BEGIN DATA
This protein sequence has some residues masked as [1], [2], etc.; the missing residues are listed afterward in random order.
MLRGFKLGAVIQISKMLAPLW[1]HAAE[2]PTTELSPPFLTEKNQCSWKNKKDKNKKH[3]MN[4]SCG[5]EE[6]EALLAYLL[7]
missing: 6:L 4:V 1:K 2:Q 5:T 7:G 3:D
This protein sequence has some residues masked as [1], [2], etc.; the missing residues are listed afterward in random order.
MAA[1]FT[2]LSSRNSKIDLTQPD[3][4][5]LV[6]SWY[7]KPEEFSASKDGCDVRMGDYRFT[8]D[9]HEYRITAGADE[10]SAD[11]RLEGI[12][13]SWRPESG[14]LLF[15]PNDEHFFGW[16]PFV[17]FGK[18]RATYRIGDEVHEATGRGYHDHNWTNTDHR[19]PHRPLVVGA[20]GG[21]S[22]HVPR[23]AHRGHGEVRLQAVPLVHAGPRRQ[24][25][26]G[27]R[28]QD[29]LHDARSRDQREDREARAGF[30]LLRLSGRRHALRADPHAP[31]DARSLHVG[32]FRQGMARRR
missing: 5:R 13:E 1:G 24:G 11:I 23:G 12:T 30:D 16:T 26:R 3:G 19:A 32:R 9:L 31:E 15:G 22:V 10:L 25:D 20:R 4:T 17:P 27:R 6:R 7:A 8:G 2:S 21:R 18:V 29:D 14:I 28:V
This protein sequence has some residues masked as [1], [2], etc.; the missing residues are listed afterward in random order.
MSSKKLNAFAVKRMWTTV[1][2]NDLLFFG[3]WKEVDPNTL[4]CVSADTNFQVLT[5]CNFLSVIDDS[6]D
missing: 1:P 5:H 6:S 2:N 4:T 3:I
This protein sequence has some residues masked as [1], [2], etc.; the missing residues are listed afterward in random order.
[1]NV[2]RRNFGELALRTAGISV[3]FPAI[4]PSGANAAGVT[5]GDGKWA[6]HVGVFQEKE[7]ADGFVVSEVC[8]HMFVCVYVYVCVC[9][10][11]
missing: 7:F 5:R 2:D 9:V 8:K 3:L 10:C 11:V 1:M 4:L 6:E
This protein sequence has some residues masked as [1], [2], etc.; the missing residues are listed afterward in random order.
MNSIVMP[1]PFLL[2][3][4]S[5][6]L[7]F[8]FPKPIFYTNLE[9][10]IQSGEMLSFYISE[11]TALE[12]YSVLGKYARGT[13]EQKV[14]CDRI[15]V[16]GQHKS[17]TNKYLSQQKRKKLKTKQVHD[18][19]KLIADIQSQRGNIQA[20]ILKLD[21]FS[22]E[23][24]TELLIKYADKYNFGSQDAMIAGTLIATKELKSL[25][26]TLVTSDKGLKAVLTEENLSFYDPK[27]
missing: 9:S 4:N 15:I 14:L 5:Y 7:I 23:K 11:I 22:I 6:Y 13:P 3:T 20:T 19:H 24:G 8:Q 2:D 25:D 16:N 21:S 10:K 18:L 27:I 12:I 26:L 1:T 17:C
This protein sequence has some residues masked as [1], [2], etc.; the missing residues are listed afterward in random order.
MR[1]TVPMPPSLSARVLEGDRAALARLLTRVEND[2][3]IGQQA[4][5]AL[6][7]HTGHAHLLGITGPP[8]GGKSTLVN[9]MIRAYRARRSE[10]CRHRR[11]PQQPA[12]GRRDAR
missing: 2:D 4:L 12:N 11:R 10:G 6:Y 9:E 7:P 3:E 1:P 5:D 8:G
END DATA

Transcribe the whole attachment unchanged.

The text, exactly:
This protein sequence has some residues masked as [1], [2], etc.; the missing residues are listed afterward in random order.
MLRGFKLGAVIQISKMLAPLW[1]HAAE[2]PTTELSPPFLTEKNQCSWKNKKDKNKKH[3]MN[4]SCG[5]EE[6]EALLAYLL[7]
missing: 6:L 4:V 1:K 2:Q 5:T 7:G 3:D
This protein sequence has some residues masked as [1], [2], etc.; the missing residues are listed afterward in random order.
MAA[1]FT[2]LSSRNSKIDLTQPD[3][4][5]LV[6]SWY[7]KPEEFSASKDGCDVRMGDYRFT[8]D[9]HEYRITAGADE[10]SAD[11]RLEGI[12][13]SWRPESG[14]LLF[15]PNDEHFFGW[16]PFV[17]FGK[18]RATYRIGDEVHEATGRGYHDHNWTNTDHR[19]PHRPLVVGA[20]GG[21]S[22]HVPR[23]AHRGHGEVRLQAVPLVHAGPRRQ[24][25][26]G[27]R[28]QD[29]LHDARSRDQREDREARAGF[30]LLRLSGRRHALRADPHAP[31]DARSLHVG[32]FRQGMARRR
missing: 5:R 13:E 1:G 24:G 11:I 23:G 12:T 30:D 16:T 26:R 3:G 19:A 32:R 9:L 31:E 15:G 22:V 10:L 25:D 20:R 4:T 17:P 27:R 6:R 7:A 8:G 2:S 21:R 18:V 29:D 14:I 28:V
This protein sequence has some residues masked as [1], [2], etc.; the missing residues are listed afterward in random order.
MSSKKLNAFAVKRMWTTV[1][2]NDLLFFG[3]WKEVDPNTL[4]CVSADTNFQVLT[5]CNFLSVIDDS[6]D
missing: 1:P 5:H 6:S 2:N 4:T 3:I
This protein sequence has some residues masked as [1], [2], etc.; the missing residues are listed afterward in random order.
[1]NV[2]RRNFGELALRTAGISV[3]FPAI[4]PSGANAAGVT[5]GDGKWA[6]HVGVFQEKE[7]ADGFVVSEVC[8]HMFVCVYVYVCVC[9][10][11]
missing: 7:F 5:R 2:D 9:V 8:K 3:L 10:C 11:V 1:M 4:L 6:E
This protein sequence has some residues masked as [1], [2], etc.; the missing residues are listed afterward in random order.
MNSIVMP[1]PFLL[2][3][4]S[5][6]L[7]F[8]FPKPIFYTNLE[9][10]IQSGEMLSFYISE[11]TALE[12]YSVLGKYARGT[13]EQKV[14]CDRI[15]V[16]GQHKS[17]TNKYLSQQKRKKLKTKQVHD[18][19]KLIADIQSQRGNIQA[20]ILKLD[21]FS[22]E[23][24]TELLIKYADKYNFGSQDAMIAGTLIATKELKSL[25][26]TLVTSDKGLKAVLTEENLSFYDPK[27]
missing: 9:S 4:N 15:I 14:L 5:Y 7:I 23:K 11:I 22:I 6:Y 13:P 3:T 20:T 19:H 24:G 8:Q 2:D 25:D 16:N 21:S 10:K 18:L 27:I 12:I 26:L 1:T 17:C
This protein sequence has some residues masked as [1], [2], etc.; the missing residues are listed afterward in random order.
MR[1]TVPMPPSLSARVLEGDRAALARLLTRVEND[2][3]IGQQA[4][5]AL[6][7]HTGHAHLLGITGPP[8]GGKSTLVN[9]MIRAYRARRSE[10]CRHRR[11]PQQPA[12]GRRDAR
missing: 2:D 4:L 12:N 11:R 10:G 6:Y 9:E 7:P 3:E 1:P 5:D 8:G